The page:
In truth it was a matter of when, not if. Dame Cressida Dick simply had to go – her force long ago lost the faith of Londoners.
For some, it began with the heavy-handed response to the vigil for Sarah Everard, when the force violently broke up a peaceful protest at the murder of a young woman by one of their own.
For others, particularly the black community of this city, an inability to trust the police is a far more long-standing issue.
Others simply grew tired of reporting crimes to a force that often didn’t seem interested. Even the handling of ‘partygate’ was botched.
It was blindingly obvious to all but the most politically-deaf that there would be an investigation, but the way it was done – turning the Sue Gray report into a botch job – did nothing to build faith back into the system.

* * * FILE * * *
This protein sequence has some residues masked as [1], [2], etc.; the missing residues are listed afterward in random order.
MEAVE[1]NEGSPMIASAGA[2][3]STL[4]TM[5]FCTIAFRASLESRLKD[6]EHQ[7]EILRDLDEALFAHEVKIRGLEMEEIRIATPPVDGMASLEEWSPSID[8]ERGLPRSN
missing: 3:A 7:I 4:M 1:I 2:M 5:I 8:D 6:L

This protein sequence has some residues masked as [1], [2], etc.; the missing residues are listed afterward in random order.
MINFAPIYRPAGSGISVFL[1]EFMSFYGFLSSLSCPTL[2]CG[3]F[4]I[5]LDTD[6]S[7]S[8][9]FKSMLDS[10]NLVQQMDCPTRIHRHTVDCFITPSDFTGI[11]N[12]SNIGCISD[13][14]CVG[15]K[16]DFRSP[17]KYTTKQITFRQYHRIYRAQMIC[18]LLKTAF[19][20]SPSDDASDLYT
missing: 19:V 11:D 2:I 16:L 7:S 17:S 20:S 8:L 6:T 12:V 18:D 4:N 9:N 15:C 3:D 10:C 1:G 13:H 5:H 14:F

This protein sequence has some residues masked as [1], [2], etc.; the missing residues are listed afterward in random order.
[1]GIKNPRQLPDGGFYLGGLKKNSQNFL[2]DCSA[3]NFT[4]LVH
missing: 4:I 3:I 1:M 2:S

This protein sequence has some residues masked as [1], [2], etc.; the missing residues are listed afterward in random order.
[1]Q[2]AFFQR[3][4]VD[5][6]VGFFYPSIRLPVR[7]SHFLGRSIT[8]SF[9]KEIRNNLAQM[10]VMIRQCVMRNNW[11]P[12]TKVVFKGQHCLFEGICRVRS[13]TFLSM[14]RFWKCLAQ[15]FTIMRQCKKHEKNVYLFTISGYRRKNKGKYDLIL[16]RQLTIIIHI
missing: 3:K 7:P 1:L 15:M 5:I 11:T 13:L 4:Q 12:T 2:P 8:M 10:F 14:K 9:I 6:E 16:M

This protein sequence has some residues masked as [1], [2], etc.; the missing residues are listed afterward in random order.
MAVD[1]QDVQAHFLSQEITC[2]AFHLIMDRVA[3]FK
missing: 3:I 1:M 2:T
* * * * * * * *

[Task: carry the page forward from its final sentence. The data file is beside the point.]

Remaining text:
In the end, it was simply one more tin-eared interview that did for her.
The Mayor may well have taken the most popular decision of his tenure.
It is easy to say in hindsight that she was the wrong person for the job. Her involvement in the killing of Jean Charles de Menezes was an inauspicious paragraph on her biography when she took the top job.
Since then, we have seen apologies for everything from personally obstructing a corruption inquiry to myriad case failures.
Each and every time those at the top of the force have seemed all too much like the institution of the Metropolitan Police is more important than the city, and the Londoners, it serves.
The work to restore the faith in the Met must begin now.
Dame Cressida’s resignation was necessary for that process to begin but it is by no means enough on its own.
A replacement may better be found outside of the current hierarchy: a genuine fresh start for a force that needs it.